Is rational debate DOA?

Continuing our discussion last week on the need for a more civil and thoughtful national discourse, I was interested in some of the responses to preliminary ideas from the co-chairs of President Barack Obama’s deficit commission, which is scheduled to report next month.

Erskine Bowles and Alan Simpson suggested, among other things, that we control Social Security costs by raising the retirement age or reducing benefits to those with high incomes.

A letter immediately went out from 100 “progressive” Democrats in the House, including our own Rep. Mazie Hirono, warning that any proposal that touched any hair on Social Security’s sweet little head would be dead on arrival.

I’m not a big fan of cutting Social Security; I just became eligible to apply for it after paying a good chunk of my income into the system all of my adult life.

But we have to face the fact that with the wave of baby boomers hitting retirement age, the system will soon be paying out more than it is taking in and we’ll need to do something to either increase the taxes coming in or reduce the funds flowing out.

The Bowles-Simpson remedies may not turn out to be the way to go, but declaring ideas offered after due consideration DOA without bothering to give them 10 seconds of thought is lazy and counterproductive.

That’s the problem with the tone and substance of our national debate — there’s a knee-jerk instinct on all sides is to declare anything they don’t like DOA, and as a result, nearly everything ends up DOA and little gets done.

The better path forward is to put all options on the table with open minds, hash them out in good faith and see what makes the most sense that the most people can live with.

The left’s denial of legitimate concerns about the federal deficit is as irrational as the right’s denial of global warming.

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18 Comments on “Is rational debate DOA?”

  1. Kolea Says:


    I am too busy this morning to say much, but let me start with this. You say “the [Social Security] system will soon be paying out more than it is taking in.”

    Before we take that for granted, maybe you can clarify by what you mean by “soon”?

    We are in the midst of a prolonged recession. The priority must be to get the economy going again if we are going to have money to do anything. So why, when we should be talking about providing jobs, increasing consumption and stopping the forced removal of millions of people from their homes (and into economic ruin), are some people proposing we take our savings from from the elderly’s SS benefits and Medicare? They want to eliminate tax credits for homeownership, a tax increase which would mostly hit the middle-class. They want to tax healthcare benefits, another tax aimed mostly at the middle and working class. And they want to eliminate corporate taxes and cut taxes on the highest income folks. Won’t the tax cuts they are proposing also add to the deficit?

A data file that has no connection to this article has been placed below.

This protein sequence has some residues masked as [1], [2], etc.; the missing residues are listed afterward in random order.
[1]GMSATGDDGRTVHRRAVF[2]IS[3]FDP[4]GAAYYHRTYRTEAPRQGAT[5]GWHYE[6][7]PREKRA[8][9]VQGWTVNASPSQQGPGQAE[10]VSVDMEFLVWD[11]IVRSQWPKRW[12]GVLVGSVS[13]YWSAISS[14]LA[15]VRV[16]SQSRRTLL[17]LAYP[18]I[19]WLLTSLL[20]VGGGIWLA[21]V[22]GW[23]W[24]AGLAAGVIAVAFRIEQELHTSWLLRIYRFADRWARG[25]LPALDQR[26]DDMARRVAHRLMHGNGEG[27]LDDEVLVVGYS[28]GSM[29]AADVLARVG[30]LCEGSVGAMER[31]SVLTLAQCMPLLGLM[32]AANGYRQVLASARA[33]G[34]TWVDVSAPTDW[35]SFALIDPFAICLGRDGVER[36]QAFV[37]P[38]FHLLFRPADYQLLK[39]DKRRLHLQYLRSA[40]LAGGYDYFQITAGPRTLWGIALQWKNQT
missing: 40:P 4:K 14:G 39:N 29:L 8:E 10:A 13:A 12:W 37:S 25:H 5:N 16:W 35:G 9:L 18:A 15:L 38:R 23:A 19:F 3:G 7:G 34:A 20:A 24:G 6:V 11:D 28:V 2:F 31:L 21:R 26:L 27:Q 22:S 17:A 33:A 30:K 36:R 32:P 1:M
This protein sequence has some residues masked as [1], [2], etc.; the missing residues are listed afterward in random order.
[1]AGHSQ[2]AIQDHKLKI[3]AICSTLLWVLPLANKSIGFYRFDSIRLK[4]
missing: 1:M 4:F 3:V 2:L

Oh, my thinking is obviously in error. I am thinking short term, while they are looking at what is necessary to turn the economy around to prevent future deficits? If we are going to allow “mission creep” of this sort, whereby we put a “Deficit Commission” in charge of restructuring the entire economy, why are their answers, in the main, the same “trickle down”,” help out the rich proposals we are ALWAYS hearing?

    You say the “left’s” response is a “knee-jerk”? Because you are aware of the defects of “knee-jerk thinking, I assume you have spent time reading the critiques which have been published in response to the commission’s proposals? Just because the recommendations were only released by the two co-chairs a few days ago, does not mean the ideas they are proposing have not been evaluated by the critics for more than ten seconds.

    Nobel prize winners Joseph Stiglitz and Paul Krugman are among the most prominent of the folks you are dismissing as “knee-jerk” critics of the deficit commission’s proposals.

    I wonder who has thought about this longer and with more nuance: you or Krugman and Stiglitz? I wonder who spent “10 seconds of thought” about the ways to turn our economy around, YOU or the 100 members of Congress you have just dismissed out of hand?